The gifts are all opened, and the cookies and sweets all eaten, and what do you have to show for it? Now that the holidays are over, do you feel a bit deflated? You may be suffering from post-holiday depression.
Are you one who puts all your decorations away nice and neatly as soon as the holidays are over, or are they perhaps sitting in a heap, casting guilty glances in your direction every time you walk by?
Have the holidays left you with that unwanted gift of a few extra pounds, or did you manage to reign in your enthusiasm for the tastes and treats during the holiday festivities? Those would be the same tastes and treats that foster the most popular new year’s resolutions to lose the holiday weight that settled in for a long winter’s nap but forgot to leave.
The bills will start coming in soon, but for many the bills aren’t the only remnant left over after the holidays have passed. Many are left with post-holiday depression, while their friends and neighbors have welcomed in the New Year with fun and frolic.
Are you having a hard time resuming your normal daily activities?
Has your energy been transplanted by the winter sluggishness?
Does it seem no matter how hard you try, you just can’t find your joy in the aftermath of the holidays?
You are not alone. I’ve been there. So have tens of thousands of other Americans.
I’d encourage you to be gentle on yourself. This isn’t something you asked for. And it didn’t come on overnight, so you can’t expect it’ll go away overnight either. But I can tell you that when you beat yourself up for having depression or the blues, you’ll just make yourself feel worse.
To help combat post-holiday depression, plan one thing each day that you enjoy.
I say “plan” for a couple of reasons: we are more likely to follow through on those things we actually plan and schedule in our busy lives, and this is a time to make yourself and your emotional well-being a priority.
25 Simple Things to Look Forward To that Help with Post-Holiday Depression:
- Meet a friend for coffee
- Buy your favorite fruit at the grocery store
- Listen to uplifting music
- Spend time journaling
- Get outside and take a walk
- Meditate on God’s word
- Go for a bike ride
- Go to the park
- Take a bubble bath
- Read a new book
- Browse at the library
- Stretch your muscles
- Do a crossword puzzle
- Work on a hobby like scrapbooking or painting
- Do something nice for someone
- Spend time with a friend or loved one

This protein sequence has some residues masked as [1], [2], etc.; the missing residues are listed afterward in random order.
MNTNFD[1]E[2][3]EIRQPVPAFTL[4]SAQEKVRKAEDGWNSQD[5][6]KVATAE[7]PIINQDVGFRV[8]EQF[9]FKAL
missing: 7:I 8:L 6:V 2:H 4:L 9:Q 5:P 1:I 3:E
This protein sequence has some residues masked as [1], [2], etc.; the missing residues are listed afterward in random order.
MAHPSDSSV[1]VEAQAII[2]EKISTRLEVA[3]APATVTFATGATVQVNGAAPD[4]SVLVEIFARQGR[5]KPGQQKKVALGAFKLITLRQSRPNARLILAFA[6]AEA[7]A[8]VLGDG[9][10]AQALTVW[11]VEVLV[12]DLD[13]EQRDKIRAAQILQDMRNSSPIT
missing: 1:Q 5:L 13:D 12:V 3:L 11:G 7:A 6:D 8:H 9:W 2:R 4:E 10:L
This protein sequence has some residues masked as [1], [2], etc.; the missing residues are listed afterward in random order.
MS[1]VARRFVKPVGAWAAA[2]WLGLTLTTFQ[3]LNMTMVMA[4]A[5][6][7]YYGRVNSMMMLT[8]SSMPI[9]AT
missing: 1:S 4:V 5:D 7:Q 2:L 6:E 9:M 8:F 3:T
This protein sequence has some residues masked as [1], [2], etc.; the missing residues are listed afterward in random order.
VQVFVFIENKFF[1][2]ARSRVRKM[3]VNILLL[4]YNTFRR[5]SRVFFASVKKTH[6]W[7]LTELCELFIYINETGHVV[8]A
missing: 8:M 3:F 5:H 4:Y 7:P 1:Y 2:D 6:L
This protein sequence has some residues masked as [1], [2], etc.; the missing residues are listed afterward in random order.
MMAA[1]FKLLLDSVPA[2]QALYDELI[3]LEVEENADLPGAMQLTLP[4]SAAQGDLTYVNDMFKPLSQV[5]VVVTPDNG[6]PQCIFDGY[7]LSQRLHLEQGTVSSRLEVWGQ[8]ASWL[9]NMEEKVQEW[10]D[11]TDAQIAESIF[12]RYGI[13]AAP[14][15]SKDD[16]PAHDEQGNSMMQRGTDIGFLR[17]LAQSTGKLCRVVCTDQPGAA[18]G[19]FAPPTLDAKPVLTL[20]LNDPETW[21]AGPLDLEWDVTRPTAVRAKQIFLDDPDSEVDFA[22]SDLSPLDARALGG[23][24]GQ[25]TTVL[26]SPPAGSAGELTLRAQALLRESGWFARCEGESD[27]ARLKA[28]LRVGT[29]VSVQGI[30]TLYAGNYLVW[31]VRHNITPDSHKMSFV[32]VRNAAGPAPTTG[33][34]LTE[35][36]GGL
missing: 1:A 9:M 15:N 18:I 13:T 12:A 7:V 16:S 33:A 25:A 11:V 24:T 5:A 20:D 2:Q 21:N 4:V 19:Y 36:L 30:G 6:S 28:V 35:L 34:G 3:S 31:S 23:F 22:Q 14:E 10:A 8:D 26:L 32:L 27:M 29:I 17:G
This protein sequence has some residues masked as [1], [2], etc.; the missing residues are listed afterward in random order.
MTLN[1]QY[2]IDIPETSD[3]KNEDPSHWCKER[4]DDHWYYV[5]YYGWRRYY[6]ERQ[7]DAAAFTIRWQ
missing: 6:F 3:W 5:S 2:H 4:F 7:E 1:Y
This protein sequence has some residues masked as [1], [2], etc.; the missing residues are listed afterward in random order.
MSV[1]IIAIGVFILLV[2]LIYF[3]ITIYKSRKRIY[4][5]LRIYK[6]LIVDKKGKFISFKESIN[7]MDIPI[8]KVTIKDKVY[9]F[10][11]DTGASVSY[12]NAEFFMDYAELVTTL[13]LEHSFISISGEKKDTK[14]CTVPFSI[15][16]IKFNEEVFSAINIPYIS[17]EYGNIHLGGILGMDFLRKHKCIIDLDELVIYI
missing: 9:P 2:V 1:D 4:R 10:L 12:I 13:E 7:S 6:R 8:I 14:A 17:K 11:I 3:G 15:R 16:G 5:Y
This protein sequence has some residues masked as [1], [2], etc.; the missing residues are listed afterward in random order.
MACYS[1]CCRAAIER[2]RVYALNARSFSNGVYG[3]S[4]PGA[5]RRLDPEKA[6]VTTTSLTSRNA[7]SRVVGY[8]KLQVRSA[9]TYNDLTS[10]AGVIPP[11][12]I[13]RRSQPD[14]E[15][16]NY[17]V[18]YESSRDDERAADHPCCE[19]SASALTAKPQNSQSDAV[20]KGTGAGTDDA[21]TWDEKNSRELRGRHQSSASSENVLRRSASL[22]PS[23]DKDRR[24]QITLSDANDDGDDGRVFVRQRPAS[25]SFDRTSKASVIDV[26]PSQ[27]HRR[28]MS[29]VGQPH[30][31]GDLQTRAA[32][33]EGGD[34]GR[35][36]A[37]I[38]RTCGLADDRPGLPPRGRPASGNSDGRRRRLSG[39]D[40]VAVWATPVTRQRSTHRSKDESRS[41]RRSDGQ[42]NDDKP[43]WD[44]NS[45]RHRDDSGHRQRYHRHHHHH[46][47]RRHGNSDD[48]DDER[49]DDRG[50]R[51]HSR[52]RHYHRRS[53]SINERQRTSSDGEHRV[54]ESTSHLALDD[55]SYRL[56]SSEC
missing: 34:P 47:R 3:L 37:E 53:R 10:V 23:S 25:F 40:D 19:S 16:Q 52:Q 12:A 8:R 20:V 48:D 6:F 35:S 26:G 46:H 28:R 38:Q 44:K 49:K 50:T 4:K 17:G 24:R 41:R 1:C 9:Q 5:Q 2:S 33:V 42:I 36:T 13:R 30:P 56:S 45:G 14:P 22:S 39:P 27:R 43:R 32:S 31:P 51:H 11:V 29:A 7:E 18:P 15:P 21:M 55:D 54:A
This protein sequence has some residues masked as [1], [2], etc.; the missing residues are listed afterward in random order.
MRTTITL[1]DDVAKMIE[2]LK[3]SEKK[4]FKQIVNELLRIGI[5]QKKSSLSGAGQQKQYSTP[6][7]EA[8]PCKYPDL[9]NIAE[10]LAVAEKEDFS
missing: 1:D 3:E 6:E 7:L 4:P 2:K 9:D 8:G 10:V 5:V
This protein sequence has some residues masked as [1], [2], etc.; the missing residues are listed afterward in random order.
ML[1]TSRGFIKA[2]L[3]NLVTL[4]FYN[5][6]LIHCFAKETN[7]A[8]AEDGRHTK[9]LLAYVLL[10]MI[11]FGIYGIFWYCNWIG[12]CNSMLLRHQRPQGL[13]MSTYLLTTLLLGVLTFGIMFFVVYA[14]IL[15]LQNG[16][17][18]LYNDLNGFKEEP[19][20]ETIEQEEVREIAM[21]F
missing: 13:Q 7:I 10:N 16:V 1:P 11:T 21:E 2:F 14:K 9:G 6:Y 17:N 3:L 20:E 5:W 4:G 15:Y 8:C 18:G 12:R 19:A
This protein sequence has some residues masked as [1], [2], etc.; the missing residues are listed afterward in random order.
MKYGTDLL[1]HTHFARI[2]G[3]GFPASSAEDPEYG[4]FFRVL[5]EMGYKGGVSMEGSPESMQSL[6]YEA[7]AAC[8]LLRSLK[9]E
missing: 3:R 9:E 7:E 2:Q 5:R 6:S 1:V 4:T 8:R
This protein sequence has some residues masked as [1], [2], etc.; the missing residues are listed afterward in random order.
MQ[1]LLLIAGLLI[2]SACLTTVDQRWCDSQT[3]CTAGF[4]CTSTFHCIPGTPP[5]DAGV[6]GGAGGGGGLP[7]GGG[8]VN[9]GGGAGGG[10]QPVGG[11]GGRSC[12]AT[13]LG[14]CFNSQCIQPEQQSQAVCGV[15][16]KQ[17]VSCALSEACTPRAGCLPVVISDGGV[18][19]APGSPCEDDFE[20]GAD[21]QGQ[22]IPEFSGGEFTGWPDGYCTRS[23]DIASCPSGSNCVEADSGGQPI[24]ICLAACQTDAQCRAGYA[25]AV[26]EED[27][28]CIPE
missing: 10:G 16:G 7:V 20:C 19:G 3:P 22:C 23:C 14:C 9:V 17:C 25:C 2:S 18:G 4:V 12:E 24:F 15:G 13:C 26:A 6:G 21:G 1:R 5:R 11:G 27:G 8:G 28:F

- Try out that new restaurant in the neighborhood
- Cook your favorite meal
- Invite your friends for dinner or a game night
- Take a dance or exercise class
- Get a massage
- Smell the flowers
- Reflect on the good things in your life
- Spend time with a friend
- Send a written note of encouragement to someone
What you plan for each day doesn’t have to be a major event. The key is that you have something enjoyable each day to look forward to!
What is your favorite way to uplift your spirits? I’d love to hear about it in the comments.
Resources for the post-holiday blues:
If you, a loved one or a friend are struggling with the blues, the 10 tips in this free resource are practical and full of encouragement to help you take action and beat the blues.
Find out more here: 10 Tips to Beat the Blues
Depression doesn’t have to become a permanent part of life.
There is hope.
Hope Prevails: Insights From a Doctor’s Personal Journey Through Depression and the companion Hope Prevails Bible Study help the reader understand how depression comes to be, recover their joy, reclaim their peace, and re-establish their true identity, while knowing their worth, remembering their secure destiny, and being confident that nothing separates them from God’s love.
“There are many fine, worthy, and insightful books written about depression but in my view, Dr. Bengtson’s trumps them all. Our first step of making it to the other side of the valley of depression may well be falling into the competent and compassionately written words of this God-honoring book: Hope Prevails.” ~ Marilyn Meberg, Speaker, Women of Faith